It's only looking back that I realise how fortuitous my career timing was. With just one spec Saturday Night Theatre script it was like I stepped into radio's National Theatre. My very first producer (on The Humane Solution) was the legendary John Tydeman, who'd pretty much launched the careers of Joe Orton and Tom Stoppard. He was head of BBC radio drama and led a very small team of highly experienced producers.
Martin Jenkins produced my next (An Alternative to Suicide) and I think with one exception he directed everything I wrote for BBC radio thereafter. We got on really well. While I was still working for Granada he came up to Manchester and I took him to see the outdoor set for Coronation Street, of which he was a fan.
He obviously enjoyed the fact that my stuff was anything but social realism, and that it gave him opportunities to push the medium in all kinds of unusual ways. For my part, I got an enormous sense of uplift walking through the doors of Broadcasting House on Portland Place, feeling a connection with everything that had passed through those studios before. On Alternative, a science fiction piece starring Michael Jayston, I can remember the studio managers wiring up every piece of weird and extreme equipment in the building, tying up every channel and turntable. When I had to leave for my train they were still bringing in more.
(Without telling me, Martin sent the Alternative script over to the Doctor Who production office which was then in Threshold House, possibly the dullest, grimmest office building on the planet just a couple of doors away from the Shepherds Bush Empire. But that was the start of another story.)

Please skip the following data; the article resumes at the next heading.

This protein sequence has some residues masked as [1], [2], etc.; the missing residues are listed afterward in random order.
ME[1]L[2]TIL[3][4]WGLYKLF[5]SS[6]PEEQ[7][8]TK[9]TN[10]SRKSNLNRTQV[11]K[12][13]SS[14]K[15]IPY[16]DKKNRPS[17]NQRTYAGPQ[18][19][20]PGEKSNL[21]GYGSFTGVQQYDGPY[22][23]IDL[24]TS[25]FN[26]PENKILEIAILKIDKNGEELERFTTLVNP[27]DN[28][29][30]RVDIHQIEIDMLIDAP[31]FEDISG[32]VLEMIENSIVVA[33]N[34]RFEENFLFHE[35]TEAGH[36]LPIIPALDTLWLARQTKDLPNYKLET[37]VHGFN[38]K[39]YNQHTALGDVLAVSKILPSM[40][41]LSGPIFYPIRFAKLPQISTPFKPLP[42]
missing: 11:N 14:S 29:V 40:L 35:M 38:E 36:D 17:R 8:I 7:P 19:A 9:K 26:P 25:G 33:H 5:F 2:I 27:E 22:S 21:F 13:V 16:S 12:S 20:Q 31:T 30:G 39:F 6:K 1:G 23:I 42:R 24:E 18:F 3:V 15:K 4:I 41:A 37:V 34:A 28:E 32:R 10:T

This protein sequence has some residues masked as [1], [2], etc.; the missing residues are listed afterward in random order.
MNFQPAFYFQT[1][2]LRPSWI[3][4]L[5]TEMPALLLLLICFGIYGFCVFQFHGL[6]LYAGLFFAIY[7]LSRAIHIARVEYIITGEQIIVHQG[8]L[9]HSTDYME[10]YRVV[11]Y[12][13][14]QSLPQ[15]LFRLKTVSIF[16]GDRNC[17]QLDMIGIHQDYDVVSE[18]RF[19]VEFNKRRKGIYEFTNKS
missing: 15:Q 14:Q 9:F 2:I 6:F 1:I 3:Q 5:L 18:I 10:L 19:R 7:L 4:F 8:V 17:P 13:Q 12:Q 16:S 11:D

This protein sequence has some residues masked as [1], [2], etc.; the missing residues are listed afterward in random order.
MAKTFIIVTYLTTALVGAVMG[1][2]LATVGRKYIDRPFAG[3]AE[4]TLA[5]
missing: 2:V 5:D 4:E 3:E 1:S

I wasn't the biggest fan of radio drama in my growing-up years; that would be the 60s and for me the most meaningful radio of the time was the scripted comedy. We must have had terrible reception in the house because I can remember going out to the garage and lying on the scratchy back seat of my dad's Ford Popular to listen. The model didn't come with a radio but he'd installed his own and that's where I'd catch the block of comedy shows on a Sunday afternoon. The material was a mix of traditional and radical – Ken Dodd, The Navy Lark and The Clitheroe Kid alongside I'm Sorry I'll Read That Again and Round the Horne. Actually, in retrospect I'd move Ken Dodd into the radicals' camp. These days he's usually thought of as the last of the traditional variety performers, but on radio I remember him as a demented surrealist.
The drama that probably influenced me most in terms of what the medium could do, and what it ought to sound like, was a series of Sexton Blake stories dramatised by Donald Stuart. This was 1967, so I'd be 12 or 13. William Franklyn was terrific in the lead. In form and pacing they were almost cinematic, way more so than the TV of the time, where you were very limited in sets, staging, and coverage. Stuart had been writing Blake for story papers and pulps since the 20s but there was nothing dusty about his radio technique.